Polycarbonate is highly resistant plastic to impacts and is very durable. Greenhouses and skylights are sometimes made out of it instead of glass, but what accounts for its strength? Here’s more information about the manufacturing of the material.
What Is Polycarbonate?
A polycarbonate is a form of amorphous thermoplastic used to make items requiring high impact resistance and transparency. Iit is strong and durable. Greenhouses, skylights, and bulletproof windows are all examples of applications for this material.
The material is also widely used in the aerospace and electronic industry, and medical devices.
Dr Hermann Schnell, a German inventor, developed the substance in 1953 and Bayern, a German firm, brought it to market in 1958.
How Is Polycarbonate made?
Polycarbonate is a copolymer made up of multiple monomers. Each of the monomers in this mixture has distinct characteristics, including:
- Scratch resistance
- Heat and chemical action resistance
- Glare reduction
- UV resistance
- Abrasion resistance is excellent
Bisphenol A creates polycarbonate through a process known as polymerisation. Bisphenol A (BPA) is a liquid obtained from chemical compounds benzene and phosgene. The final product exhibits strength and adaptability.
Polycarbonate is so prevalent that it is manufactured in huge quantities. According to a recent study, worldwide production of polycarbonate reached 5,000 kilotons each year over the previous five years. If this number seems significant, keep in mind that projections anticipate exponential growth.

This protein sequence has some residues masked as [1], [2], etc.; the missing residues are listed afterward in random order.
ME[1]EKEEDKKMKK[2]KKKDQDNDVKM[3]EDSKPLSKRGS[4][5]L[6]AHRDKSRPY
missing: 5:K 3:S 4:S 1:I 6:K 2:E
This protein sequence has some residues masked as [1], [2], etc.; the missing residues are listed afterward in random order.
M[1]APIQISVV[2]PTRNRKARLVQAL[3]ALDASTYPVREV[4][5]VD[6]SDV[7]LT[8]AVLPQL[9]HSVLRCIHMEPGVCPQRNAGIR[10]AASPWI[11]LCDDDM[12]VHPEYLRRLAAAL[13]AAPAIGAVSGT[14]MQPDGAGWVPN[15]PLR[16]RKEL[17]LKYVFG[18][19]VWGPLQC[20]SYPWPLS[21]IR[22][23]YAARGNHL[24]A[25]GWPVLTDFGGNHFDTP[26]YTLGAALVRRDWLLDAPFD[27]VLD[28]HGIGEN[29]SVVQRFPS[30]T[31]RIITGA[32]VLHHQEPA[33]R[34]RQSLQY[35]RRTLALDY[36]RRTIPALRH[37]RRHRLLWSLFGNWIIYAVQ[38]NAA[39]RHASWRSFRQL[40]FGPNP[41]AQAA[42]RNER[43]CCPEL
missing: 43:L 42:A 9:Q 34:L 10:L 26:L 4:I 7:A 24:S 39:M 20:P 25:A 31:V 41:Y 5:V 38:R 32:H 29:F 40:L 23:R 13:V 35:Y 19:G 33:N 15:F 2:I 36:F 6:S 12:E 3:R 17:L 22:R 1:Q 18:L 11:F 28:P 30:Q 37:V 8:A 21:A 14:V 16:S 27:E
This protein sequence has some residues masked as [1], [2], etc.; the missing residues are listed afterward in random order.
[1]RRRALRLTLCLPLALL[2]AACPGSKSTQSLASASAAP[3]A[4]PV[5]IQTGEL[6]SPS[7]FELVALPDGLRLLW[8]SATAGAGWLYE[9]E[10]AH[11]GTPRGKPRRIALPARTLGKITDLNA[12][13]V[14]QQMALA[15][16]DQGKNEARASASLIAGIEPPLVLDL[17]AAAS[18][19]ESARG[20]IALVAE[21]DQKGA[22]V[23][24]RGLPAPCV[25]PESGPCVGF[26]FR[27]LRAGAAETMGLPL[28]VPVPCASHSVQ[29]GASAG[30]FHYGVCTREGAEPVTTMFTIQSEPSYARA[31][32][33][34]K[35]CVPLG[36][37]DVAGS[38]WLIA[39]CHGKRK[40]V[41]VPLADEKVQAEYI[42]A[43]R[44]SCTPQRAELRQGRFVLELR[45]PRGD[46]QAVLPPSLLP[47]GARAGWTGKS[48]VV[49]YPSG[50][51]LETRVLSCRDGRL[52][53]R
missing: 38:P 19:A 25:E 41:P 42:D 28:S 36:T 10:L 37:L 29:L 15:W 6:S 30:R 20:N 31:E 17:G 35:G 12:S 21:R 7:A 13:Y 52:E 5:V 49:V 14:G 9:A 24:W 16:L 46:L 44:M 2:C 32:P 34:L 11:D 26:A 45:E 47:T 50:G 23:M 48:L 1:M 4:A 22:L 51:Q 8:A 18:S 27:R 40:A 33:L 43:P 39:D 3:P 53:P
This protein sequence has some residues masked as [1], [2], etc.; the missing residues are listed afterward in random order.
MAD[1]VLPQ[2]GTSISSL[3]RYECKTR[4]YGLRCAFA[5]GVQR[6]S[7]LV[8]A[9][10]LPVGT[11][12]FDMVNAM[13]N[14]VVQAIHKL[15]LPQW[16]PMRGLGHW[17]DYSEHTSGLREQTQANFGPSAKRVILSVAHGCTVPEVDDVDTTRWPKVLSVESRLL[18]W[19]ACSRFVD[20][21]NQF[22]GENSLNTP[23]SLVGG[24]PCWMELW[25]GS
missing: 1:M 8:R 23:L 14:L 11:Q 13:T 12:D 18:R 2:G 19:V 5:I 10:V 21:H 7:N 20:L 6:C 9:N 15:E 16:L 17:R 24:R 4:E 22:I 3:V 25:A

In fact, the total production capacity will reach 3.15 million tons in China alone over the next several years.
Currently, China and the United States are the primary producers of this material worldwide, with South Korea, Germany, and Japan following closely.
Polycarbonate comes in a variety of grades.
Polycarbonate sheeting is produced frequently at a grade 6 quality. However, there are numerous grades available. Polycarbonate films, flame-retardant panels, and reinforced and crack-resistant sheets are only a few examples of polycarbonate products.
Manufacturers melt polycarbonate pellets and mould them into the required form to create the various grades. Injection moulding, extrusion, vacuum forming, mould blowing, and structural foam moulding are techniques employed.
Polycarbonate does not get broken down by the fire.
One of the polycarbonate’s most distinctive characteristics is that it does not degrade at high temperatures, allowing manufacturers to create a wide range of polycarbonate grades.
Polycarbonate softens as it approaches the melting point of 155°C, which is higher than other plastics. The amorphous structure of the material allows it to maintain its shape up to 155°C, and it can be melted, moulded, cooled down, reheated, and then re-melted over and over.
Polycarbonate, on the other hand, can be reheated many times during moulding and break down if reheated again. Polycarbonate is one of the most versatile and environmentally friendly kinds of plastic available.
Polymersiation is the process that creates polycarbonate sheets. This process is where small molecules are combined to create chains or networks. The polycarbonate resin is then formed into the desired shape and cured under heat and pressure. In order to achieve the intended properties, additives such as reinforcing agents, UV stabilisers, and plasticisers may be used.